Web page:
My father owns the cattle on a thousand hills;
they graze among windmills scattered
along the interstate. Beneath a tinfoil moon
it’s not quite dark by nine. A silver-sided truck
roars, sucks at my passing car
flashes high beams to let me over.
Bott’s dots reflect the headlights,
comets chased by tails along an asphalt skyway.
I have traveled this road all the years of my life
a journey landscaped with exits never taken
into countryside where mown hay swells blonde
against alfalfa fields already regreening
and words rise from wild grasses
like surprised birds or flock along power lines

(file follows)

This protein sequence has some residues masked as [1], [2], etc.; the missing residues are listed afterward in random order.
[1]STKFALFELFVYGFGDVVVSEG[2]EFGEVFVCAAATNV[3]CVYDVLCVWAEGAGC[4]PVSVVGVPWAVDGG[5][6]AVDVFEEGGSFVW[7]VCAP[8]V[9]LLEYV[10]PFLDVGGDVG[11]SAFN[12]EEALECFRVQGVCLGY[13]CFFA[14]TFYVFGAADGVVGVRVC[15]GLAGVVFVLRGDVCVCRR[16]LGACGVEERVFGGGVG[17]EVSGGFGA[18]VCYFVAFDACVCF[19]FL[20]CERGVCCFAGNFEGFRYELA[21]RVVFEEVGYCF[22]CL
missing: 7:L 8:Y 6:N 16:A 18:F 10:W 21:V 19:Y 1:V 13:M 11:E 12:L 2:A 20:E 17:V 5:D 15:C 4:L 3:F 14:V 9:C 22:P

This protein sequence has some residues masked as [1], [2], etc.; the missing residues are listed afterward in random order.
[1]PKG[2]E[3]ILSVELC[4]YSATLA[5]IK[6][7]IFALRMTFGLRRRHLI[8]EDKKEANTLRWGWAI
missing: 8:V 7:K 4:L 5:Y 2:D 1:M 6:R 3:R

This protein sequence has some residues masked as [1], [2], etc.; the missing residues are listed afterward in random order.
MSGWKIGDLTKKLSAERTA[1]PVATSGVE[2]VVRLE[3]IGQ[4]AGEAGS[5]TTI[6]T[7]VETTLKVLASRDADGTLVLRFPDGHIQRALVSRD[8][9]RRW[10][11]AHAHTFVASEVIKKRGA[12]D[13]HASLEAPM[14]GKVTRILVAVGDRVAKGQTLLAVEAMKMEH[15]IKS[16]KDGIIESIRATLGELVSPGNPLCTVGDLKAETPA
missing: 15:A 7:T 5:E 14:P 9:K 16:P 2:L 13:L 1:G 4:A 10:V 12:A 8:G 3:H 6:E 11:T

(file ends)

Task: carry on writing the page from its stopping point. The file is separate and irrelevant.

draped pole to pole beyond the city limit sign.
I pass the towers for a drawbridge.
It no longer raises over its river
the only ship a row boat upended on the bank.
Faded letters on a grain tower
advertise horses for sale. They died
half a century ago.
There is no map for places such as these
that recede in the rear view mirror
and await my return. It is dusk
forever here, with the scent of mowing.
Tonight I drive straight through to Stockton.
My father’s mansion has many rooms,
if it were not so I would have told you.
A sudden oasis of farmyard hemmed
by walnut trees. The rising thrum of cricket.